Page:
Not long ago, Republicans heralded the Tea Party movement that was born out of the February 2009 rant of CNBC's Rick Santelli on the floor of the Chicago Mercantile Exchange, and which quickly aligned itself with the Republican party. The movement helped Republicans score big wins in the November 2010 mid-term elections and seemed to set them up for bigger and more victories.
President Ronald Reagan's former budget director David Stockman excoriated the Republican Party in an interview he gave to Newsmax TV. While he attacked President Obama for not cutting defense in an era where America is the only super power, in no uncertain terms he laid blame for the predicament of America squarely on the Republican Party.
After Newsmax Anchor David Nelson asserted that many believe the house is divided (the Republican Party that is), he asked David Stockman if he believed Republican leaders like Ryan, Boehner, Rubio, Paul, or anyone else could unite the party. Stockman shot back with a response one would not expect in a Newsmax interview.
[David Stockman's response]
No. I don't because I think the Republican Party is not really a party. It doesn't stand for anything except reelecting itself. It's a coalition of gangs....
The Neo Cons which I have no use for are only oriented to an aggressive imperialistic foreign policy, a big defense establishment, and suppression of our civil liberties. That's a bad. I am against that.
The Tax Cons want to just cut taxes anytime any day regardless of the fiscal situation. That has gone to absurd lengths. I oppose that.
The Social Cons, social policy people, the right to life issue, gay marriage and all that, that's irrelevant to governing a democracy in a free society.
That is basically the heart of the Republican Party. In that mix how can you find anything that is going to stand for conservative economics, fiscal rectitude, free markets, sound money; it's not there. The Republican Party is basically irrelevant to the economic crisis that faces the country.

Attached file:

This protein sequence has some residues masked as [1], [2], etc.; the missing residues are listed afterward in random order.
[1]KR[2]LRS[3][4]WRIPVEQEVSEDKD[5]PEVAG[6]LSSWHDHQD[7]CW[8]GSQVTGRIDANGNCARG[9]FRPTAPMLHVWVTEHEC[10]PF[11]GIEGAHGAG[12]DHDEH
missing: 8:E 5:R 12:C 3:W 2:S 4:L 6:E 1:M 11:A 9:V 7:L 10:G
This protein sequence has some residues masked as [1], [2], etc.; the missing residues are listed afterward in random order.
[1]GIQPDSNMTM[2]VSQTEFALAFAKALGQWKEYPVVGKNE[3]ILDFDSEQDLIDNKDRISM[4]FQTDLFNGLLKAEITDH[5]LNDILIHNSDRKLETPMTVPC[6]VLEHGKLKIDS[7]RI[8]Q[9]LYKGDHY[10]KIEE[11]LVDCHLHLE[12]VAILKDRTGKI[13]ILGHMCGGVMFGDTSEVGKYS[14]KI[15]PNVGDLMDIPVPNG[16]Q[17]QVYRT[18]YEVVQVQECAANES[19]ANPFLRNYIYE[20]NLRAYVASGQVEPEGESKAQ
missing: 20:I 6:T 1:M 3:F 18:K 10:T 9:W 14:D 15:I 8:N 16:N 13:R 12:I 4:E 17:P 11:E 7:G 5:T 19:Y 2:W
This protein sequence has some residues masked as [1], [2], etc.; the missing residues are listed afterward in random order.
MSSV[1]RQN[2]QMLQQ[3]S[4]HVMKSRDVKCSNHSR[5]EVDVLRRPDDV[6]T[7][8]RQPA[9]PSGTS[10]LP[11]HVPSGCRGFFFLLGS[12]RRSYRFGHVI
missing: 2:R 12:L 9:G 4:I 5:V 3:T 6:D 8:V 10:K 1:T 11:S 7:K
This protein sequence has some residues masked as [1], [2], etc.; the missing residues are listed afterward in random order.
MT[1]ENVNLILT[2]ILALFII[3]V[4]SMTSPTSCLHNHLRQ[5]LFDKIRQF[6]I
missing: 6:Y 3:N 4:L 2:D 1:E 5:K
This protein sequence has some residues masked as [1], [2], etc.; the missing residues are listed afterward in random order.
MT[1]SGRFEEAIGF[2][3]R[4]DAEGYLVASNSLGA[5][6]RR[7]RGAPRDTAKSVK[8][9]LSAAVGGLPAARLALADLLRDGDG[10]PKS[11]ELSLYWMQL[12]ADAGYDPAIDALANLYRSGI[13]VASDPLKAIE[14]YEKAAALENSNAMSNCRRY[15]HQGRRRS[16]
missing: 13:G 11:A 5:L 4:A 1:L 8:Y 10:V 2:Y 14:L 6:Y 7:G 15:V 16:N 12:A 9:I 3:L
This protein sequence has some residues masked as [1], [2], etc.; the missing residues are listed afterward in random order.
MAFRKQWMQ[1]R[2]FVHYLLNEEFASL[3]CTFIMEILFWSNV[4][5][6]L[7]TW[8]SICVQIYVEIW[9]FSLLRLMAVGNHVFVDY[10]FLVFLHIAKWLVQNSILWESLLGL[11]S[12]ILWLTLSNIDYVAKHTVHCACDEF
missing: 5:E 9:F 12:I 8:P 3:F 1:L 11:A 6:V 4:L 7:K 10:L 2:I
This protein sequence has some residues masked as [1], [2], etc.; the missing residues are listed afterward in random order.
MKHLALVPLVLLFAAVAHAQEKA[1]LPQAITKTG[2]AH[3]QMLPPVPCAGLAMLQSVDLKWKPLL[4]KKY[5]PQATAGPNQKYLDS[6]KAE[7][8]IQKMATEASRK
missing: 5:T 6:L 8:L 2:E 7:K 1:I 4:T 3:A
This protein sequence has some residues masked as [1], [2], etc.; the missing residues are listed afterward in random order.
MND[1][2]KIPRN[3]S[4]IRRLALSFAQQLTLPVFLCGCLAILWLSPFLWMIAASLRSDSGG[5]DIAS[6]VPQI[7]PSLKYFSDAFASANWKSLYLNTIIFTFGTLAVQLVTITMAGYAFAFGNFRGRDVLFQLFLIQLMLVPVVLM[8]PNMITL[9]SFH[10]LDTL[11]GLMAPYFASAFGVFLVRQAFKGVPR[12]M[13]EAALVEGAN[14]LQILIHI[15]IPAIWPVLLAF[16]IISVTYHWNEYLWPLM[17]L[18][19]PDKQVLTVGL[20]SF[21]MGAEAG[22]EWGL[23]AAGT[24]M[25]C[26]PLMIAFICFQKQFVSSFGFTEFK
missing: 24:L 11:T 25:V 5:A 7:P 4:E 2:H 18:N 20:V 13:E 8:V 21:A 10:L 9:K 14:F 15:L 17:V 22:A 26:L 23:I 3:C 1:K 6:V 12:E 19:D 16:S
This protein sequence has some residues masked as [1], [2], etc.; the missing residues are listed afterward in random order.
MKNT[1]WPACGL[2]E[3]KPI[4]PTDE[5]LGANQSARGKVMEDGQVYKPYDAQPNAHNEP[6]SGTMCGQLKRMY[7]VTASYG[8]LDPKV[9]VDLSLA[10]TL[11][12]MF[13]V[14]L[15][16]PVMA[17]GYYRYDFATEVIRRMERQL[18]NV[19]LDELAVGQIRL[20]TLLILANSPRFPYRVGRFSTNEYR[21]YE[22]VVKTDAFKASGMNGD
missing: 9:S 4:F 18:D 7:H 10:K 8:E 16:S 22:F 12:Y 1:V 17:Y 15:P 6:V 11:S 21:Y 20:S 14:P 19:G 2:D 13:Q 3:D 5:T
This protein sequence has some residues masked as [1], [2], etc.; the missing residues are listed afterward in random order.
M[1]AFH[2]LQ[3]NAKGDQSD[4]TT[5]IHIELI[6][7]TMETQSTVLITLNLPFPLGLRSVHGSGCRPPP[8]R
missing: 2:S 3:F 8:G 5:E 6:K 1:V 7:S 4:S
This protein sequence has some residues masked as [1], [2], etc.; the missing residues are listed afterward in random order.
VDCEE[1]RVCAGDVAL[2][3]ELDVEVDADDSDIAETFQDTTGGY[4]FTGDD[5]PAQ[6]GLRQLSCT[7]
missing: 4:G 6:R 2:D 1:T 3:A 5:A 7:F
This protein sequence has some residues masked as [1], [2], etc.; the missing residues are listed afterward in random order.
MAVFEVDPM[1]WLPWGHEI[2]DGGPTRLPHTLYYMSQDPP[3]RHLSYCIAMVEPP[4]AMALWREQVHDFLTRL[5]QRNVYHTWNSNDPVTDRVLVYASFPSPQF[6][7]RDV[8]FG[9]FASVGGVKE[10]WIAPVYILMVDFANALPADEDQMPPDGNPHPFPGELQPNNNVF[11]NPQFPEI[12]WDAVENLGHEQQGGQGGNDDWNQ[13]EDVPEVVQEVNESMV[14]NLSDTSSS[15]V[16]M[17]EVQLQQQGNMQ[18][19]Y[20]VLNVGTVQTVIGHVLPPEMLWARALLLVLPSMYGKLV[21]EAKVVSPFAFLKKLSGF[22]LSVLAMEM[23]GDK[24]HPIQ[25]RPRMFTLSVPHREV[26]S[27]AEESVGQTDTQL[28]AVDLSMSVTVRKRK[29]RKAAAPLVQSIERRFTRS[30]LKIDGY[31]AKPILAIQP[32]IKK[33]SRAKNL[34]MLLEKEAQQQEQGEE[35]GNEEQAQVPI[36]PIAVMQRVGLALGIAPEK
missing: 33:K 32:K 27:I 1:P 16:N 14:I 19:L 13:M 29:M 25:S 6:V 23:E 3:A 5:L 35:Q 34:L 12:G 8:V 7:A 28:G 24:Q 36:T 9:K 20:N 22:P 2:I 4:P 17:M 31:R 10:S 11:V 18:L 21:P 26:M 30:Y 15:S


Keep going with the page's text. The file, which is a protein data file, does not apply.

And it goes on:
David Stockman has been a critic of the Republican Party for some time now. I wrote the article "David Stockman: "get out of the markets and hide out in cash" Corruption Of Capitalism" a few weeks ago where Stockman was quoted saying "This debt explosion has resulted not from big spending by the Democrats, but instead the Republican Party's embrace, about three decades ago, of the insidious doctrine that deficits don't matter if they result from tax cuts."
It is not the intent of this piece to give David Stockman a pass. After-all, he was Reagan's supply side, trickle down, voodoo economics doctrinaire. He is more Randian than not and as such should be considered anti-social and immoral based on his animosity towards a society that provides equal access to all. His belief system just provides equal access to all those that are able to acquire and control capital in non-productive manners. The intent of this article is to illustrate that even a supply side hack has come to the realization that the vast blame of the destruction of the American and world economies lay at the wild intransigence of what the Republican Party has become.
Mr.. Stockman seems to be progressively sharpening his criticisms in all venues as the ineptitude and intransigence of his party continues. One can only hope that he will trigger what many are hoping for, a rebirth of a viable Republican Party that stands for real American values, a party that stands for middle class values, a party that remembers the time when it actually did good. Real Liberals need a viable conservative party to ensure the purity of liberalism is maintained and do not succumb to a lazy absence of a legitimate pushback.
Smith County Republican Chairman Ashton Oravetz is resigning his post today because, as he sees it, the GOP is "beyond repair."
It's hard to disagree with that.